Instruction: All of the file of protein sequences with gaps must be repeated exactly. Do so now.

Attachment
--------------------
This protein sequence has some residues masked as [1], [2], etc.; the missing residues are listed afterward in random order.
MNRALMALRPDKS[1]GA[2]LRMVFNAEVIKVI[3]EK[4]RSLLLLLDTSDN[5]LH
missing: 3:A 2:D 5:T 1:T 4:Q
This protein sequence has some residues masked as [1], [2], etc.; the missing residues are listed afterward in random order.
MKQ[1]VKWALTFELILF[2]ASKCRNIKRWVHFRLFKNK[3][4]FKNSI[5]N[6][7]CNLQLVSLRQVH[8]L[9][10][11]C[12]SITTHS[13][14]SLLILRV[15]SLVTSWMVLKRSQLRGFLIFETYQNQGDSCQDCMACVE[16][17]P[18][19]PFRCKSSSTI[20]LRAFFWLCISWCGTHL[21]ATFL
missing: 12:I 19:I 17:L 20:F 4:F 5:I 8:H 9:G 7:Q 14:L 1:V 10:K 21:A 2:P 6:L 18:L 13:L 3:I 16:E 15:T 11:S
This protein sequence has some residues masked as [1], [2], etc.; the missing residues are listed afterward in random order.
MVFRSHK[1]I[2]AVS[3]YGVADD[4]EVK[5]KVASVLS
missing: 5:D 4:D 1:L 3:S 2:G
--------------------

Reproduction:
This protein sequence has some residues masked as [1], [2], etc.; the missing residues are listed afterward in random order.
MNRALMALRPDKS[1]GA[2]LRMVFNAEVIKVI[3]EK[4]RSLLLLLDTSDN[5]LH
missing: 3:A 2:D 5:T 1:T 4:Q
This protein sequence has some residues masked as [1], [2], etc.; the missing residues are listed afterward in random order.
MKQ[1]VKWALTFELILF[2]ASKCRNIKRWVHFRLFKNK[3][4]FKNSI[5]N[6][7]CNLQLVSLRQVH[8]L[9][10][11]C[12]SITTHS[13][14]SLLILRV[15]SLVTSWMVLKRSQLRGFLIFETYQNQGDSCQDCMACVE[16][17]P[18][19]PFRCKSSSTI[20]LRAFFWLCISWCGTHL[21]ATFL
missing: 12:I 19:I 17:L 20:F 4:F 5:I 8:H 9:G 7:Q 14:L 1:V 10:K 21:A 2:P 6:L 18:L 13:L 3:I 16:E 15:T 11:S
This protein sequence has some residues masked as [1], [2], etc.; the missing residues are listed afterward in random order.
MVFRSHK[1]I[2]AVS[3]YGVADD[4]EVK[5]KVASVLS
missing: 5:D 4:D 1:L 3:S 2:G